After working in the library for almost 2 years, I have written down literally thousands upon thousands of ISBNs for books. After a while I noticed that books from the same country or from the same publisher had similar ISBNs. This made me curious, so I did a little research last year and found out how books are assigned their respective ISBN. It's kind of neat.

Here is how the number is broken out:

It's always 13 numbers long. The first three digits are always 978. I'm not sure why. Sometimes people leave off this prefix to have a 10 digit ISBN, but that practice is being phased out. The next section codes for the language the book is written in. The third section is the publisher, the fourth is the title (assigned by the publisher), and, finally, the last digit is the check digit.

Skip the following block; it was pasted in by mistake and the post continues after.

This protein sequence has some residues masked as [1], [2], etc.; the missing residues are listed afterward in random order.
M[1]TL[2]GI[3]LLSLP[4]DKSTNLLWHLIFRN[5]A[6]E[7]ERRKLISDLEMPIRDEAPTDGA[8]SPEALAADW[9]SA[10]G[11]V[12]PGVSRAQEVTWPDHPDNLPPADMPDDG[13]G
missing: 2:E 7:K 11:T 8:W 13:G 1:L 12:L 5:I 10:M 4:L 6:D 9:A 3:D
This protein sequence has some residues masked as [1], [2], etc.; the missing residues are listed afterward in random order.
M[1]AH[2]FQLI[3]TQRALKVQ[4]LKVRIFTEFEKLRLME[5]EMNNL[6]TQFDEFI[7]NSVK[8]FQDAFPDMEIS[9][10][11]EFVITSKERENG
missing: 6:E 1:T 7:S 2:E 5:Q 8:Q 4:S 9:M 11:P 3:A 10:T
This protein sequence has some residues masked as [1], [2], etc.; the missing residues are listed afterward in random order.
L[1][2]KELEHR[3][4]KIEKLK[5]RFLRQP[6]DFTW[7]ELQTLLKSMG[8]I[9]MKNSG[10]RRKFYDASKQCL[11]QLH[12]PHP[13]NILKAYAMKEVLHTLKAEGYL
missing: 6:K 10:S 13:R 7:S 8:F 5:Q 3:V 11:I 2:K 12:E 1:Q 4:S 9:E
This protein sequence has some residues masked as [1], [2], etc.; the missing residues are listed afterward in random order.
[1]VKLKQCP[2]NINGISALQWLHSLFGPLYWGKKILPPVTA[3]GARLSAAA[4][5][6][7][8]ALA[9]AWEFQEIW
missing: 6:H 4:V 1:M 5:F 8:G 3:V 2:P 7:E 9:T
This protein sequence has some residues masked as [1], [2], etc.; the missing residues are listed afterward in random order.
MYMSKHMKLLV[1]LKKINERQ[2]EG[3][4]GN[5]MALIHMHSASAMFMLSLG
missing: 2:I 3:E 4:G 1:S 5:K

The language number is kind of neat:

Here are the numbers that are assigned in the language section. The only things I've personally ordered with a language code of 4 are some comics for the Sampler section of the library. I guess there's not a lot of demand for other Japanese stuff...

Now let's look at the check digit.

The check digit is just a complicated math formula to make sure you didn't mix up your numbers when you wrote them down. You multiply the numbers by either a 1 or 3, add them all up, divide by 10, subtract the remainder from 10, and there's your digit. If the number is 10, then just write a 0.

If you don't want to do all the math, you can just use

this website, which does it all for you. I use this quite often because people don't realize that the check digit changes when you add then "978" prefix to the ISBN.